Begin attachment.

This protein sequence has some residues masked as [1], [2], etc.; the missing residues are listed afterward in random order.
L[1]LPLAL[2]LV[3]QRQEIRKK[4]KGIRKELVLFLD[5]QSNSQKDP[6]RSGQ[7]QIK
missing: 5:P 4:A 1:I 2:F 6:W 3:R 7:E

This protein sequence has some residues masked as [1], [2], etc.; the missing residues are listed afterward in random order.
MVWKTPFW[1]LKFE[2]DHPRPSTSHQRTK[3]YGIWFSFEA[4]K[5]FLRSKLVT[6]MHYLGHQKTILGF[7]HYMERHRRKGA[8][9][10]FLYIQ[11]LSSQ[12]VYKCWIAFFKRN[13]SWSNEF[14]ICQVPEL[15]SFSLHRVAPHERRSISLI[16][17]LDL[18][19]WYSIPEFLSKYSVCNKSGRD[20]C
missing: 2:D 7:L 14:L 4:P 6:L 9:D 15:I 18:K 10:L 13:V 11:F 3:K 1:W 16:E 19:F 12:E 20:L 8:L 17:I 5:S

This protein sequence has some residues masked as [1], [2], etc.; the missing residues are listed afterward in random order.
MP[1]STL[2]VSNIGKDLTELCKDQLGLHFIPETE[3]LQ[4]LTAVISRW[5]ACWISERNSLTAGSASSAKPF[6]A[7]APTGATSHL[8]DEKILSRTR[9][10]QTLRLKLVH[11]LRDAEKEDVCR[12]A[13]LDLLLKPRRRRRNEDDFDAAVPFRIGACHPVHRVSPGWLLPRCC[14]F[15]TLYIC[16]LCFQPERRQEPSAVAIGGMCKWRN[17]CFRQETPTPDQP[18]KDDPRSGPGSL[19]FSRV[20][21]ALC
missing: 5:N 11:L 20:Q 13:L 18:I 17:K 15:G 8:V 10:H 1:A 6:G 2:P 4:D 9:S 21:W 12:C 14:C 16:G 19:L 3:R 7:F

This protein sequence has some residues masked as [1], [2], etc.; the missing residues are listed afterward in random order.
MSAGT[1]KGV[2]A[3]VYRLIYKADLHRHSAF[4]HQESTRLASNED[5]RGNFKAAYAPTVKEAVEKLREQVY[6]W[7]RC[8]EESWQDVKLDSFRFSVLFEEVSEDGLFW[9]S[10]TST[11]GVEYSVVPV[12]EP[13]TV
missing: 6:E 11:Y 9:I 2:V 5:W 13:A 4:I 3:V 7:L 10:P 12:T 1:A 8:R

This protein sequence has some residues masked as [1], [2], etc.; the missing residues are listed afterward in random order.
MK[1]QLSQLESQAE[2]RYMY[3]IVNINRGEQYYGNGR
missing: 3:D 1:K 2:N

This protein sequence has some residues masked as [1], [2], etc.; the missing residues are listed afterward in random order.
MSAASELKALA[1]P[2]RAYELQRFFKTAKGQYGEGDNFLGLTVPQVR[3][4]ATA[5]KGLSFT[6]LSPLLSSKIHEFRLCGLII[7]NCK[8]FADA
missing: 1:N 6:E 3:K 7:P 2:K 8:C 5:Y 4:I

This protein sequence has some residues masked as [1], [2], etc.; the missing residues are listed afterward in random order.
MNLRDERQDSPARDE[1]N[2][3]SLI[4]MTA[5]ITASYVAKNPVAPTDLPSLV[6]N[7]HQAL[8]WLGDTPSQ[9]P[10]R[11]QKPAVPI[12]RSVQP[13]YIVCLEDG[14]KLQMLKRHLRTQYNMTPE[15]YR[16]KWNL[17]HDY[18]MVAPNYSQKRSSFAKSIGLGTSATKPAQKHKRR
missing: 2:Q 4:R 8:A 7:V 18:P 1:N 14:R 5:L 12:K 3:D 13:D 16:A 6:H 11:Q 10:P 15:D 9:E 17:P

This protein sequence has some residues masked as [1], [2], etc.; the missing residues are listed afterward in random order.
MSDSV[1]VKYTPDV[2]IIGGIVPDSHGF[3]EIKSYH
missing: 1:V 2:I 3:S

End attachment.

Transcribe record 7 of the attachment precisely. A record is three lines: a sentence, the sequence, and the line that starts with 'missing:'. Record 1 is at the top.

This protein sequence has some residues masked as [1], [2], etc.; the missing residues are listed afterward in random order.
MNLRDERQDSPARDE[1]N[2][3]SLI[4]MTA[5]ITASYVAKNPVAPTDLPSLV[6]N[7]HQAL[8]WLGDTPSQ[9]P[10]R[11]QKPAVPI[12]RSVQP[13]YIVCLEDG[14]KLQMLKRHLRTQYNMTPE[15]YR[16]KWNL[17]HDY[18]MVAPNYSQKRSSFAKSIGLGTSATKPAQKHKRR
missing: 2:Q 4:R 8:A 7:V 18:P 1:N 14:R 5:L 12:K 3:D 13:D 16:A 6:H 11:Q 10:P 15:D 9:E 17:P